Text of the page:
Science Fiction Superstar Ray Bradbury Dies at 91

Ray Bradbury, the groundbreaking author of over 27 novels and 600 short stories, passed away on Tuesday at his home in Los Angeles after a long illness. Best known for his anti-censorship dystopian novel “Fahrenheit 451,” Bradbury’s fiction often demonstrated just how tenuous and arbitrary the line between “genre fiction” and literature really is.

Bradbury’s first breakout hit was the 1950 story collection “The Martian Chronicles,” which received critical acclaim for its quality writing in literary circles. In many ways, Bradbury is credited with giving science fiction and fantasy a more “respectable” face within the literary community. He drew his influences from a diverse collection of authors and artists, including William Shakespeare, George Bernard Shaw, Jules Verne, and Edgar Rice Burroughs.

Despite his interest in writing about space travel and technology, Bradbury was also deeply suspicious of technological innovation. After witnessing a deadly car crash at a young age, he refused to learn to drive – and it took many years for him to feel comfortable traveling by airplane. He called the internet a “scam,” disliked using ATMs, and proclaimed that video games were “a waste of time for men with nothing else to do.” He resisted the conversion of his writing into e-book format, stating, “We have too many machines now.”

Bradbury could also be a polarizing figure. While the strong emphasis on personal liberties in his books might have appealed to progressives, his personal political leanings were more Libertarian. He spoke admiringly of Reagan and George W. Bush in the media, while publicly calling Clinton a “sh*thead” in an interview. In 2010, he told the Los Angeles Times, “There is too much government today. We’ve got to remember the government should be by the people, of the people and for the people.”

With only a high school education and a deep love for libraries, Bradbury may not have seemed a likely candidate as a NASA lecturer or a consultant for Disney’s Epcot Center. In 2004, President George W. Bush presented Bradbury with the National Medal of the Arts. He was awarded an honorary doctorate from Woodbury University in 2003. He even had an asteroid named after him in 1992.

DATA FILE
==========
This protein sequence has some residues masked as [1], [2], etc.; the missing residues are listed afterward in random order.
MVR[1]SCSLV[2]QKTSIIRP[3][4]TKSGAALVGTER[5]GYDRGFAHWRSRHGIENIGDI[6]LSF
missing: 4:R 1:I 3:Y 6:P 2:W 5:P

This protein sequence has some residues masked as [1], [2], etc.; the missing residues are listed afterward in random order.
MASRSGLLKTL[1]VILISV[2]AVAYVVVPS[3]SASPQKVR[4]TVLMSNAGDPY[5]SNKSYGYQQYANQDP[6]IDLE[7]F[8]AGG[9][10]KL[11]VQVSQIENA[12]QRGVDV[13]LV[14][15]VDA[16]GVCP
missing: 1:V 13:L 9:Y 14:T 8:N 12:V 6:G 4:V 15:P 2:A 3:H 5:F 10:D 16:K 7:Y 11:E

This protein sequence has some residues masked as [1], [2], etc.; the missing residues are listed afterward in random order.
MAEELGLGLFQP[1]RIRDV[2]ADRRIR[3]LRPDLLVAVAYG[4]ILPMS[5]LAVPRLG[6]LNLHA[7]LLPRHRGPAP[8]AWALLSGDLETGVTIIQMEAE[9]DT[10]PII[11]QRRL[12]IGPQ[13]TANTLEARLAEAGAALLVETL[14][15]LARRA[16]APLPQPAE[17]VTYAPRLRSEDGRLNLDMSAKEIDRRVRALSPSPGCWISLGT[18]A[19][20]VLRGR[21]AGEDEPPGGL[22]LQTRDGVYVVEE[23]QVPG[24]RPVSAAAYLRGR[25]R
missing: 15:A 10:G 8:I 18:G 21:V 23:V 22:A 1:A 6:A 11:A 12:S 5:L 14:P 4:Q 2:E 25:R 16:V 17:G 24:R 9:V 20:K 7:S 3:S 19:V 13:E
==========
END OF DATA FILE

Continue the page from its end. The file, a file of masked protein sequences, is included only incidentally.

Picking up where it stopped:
Bradbury is survived by four daughters and eight grandchildren. His wife of 57 years, Marguerite, passed away in 2003.

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Photo credit: Wikimedia Commons


Fred Hoekstra
Fred Hoekstra5 years ago

Thank you Julie, for Sharing this!

Kathy Perez
Kathy Johnson6 years ago

so very sad :/

Suzanne M.
Suzanne M6 years ago

My youngest son read Fahrenheit 451 in high school. He was so impressed I read it too! At first I was puzzled "burning of books" seemed so foreign as it was taken for granted we read whatever we choose in America. I was impressed with Mr Bradbury's novel and sad to hear he passed. I will check out some of his other works out of respect.

Norma V.
Norma Villarreal6 years ago

Here's to a great writer!

Carl Oerke
Carl O6 years ago

His work Fahrenheit 451 was a very important about a book burner who sees the light and starts to protect and save books. It is a very important book about censorship and book burning. I visited the concentration camp Dachau outside of Munich in 1984. In the museum there was a quote on the wall from Heinrich Heine that read "Where they have burned books they will end in burning human beings." Bradbury's book reflected some of what went on during the rise of Nazi Germany the burning of books and the banning of ideas and warned against it. Bradbury will be missed.

Elizabeth Koenig
Elizabeth Koenig6 years ago

I was lucky enough to hear him speak at Cody's Books in Berkeley about fifteen years ago.

Fahrenheit 451 is a great defense of freedom of speech and the printed word, and "Something Wicked This Way Comes" is one of my favorite books. He will be missed.

Agnes O.
Agnes O6 years ago

The Martian Chronicles are still my favorite. I feel so old now.

Ron B.
Ron B6 years ago

The world just lost a great writer---and a great prophet.

Samuel Williams
Harley W6 years ago

A great writer that I was proud to introduce to my children and many others. My favorte was "Something Wicked this way comes". A Truly scary book that is not drenced in the gore of modern tales.

Roberta G.
Roberta G6 years ago

My favorite is "Dandelion Wine", a story about a boy just entering his teens one midwestern summer. Fantastic story.